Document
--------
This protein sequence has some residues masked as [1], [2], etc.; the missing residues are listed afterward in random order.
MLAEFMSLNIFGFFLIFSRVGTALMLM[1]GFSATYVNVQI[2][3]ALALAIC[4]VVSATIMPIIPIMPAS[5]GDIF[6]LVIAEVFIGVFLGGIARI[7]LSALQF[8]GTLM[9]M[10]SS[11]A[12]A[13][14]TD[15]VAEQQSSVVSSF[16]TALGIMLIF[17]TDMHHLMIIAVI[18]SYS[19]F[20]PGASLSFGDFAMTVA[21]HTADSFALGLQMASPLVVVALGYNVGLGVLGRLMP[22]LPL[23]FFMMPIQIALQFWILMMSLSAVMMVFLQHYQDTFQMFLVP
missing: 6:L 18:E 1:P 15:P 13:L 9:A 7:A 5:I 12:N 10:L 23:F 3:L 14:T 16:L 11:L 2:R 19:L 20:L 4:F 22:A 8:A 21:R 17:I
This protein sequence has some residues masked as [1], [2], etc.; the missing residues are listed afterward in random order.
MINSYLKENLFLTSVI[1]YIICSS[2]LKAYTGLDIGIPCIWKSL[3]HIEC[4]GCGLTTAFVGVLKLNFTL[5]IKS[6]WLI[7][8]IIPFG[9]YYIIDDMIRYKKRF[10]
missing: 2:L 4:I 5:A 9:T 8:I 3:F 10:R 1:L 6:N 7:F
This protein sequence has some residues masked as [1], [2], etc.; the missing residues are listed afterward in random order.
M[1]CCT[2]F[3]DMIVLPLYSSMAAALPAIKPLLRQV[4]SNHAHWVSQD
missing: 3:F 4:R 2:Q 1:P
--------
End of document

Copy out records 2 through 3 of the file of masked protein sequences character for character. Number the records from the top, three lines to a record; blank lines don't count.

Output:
This protein sequence has some residues masked as [1], [2], etc.; the missing residues are listed afterward in random order.
MINSYLKENLFLTSVI[1]YIICSS[2]LKAYTGLDIGIPCIWKSL[3]HIEC[4]GCGLTTAFVGVLKLNFTL[5]IKS[6]WLI[7][8]IIPFG[9]YYIIDDMIRYKKRF[10]
missing: 2:L 4:I 5:A 9:T 8:I 3:F 10:R 1:L 6:N 7:F
This protein sequence has some residues masked as [1], [2], etc.; the missing residues are listed afterward in random order.
M[1]CCT[2]F[3]DMIVLPLYSSMAAALPAIKPLLRQV[4]SNHAHWVSQD
missing: 3:F 4:R 2:Q 1:P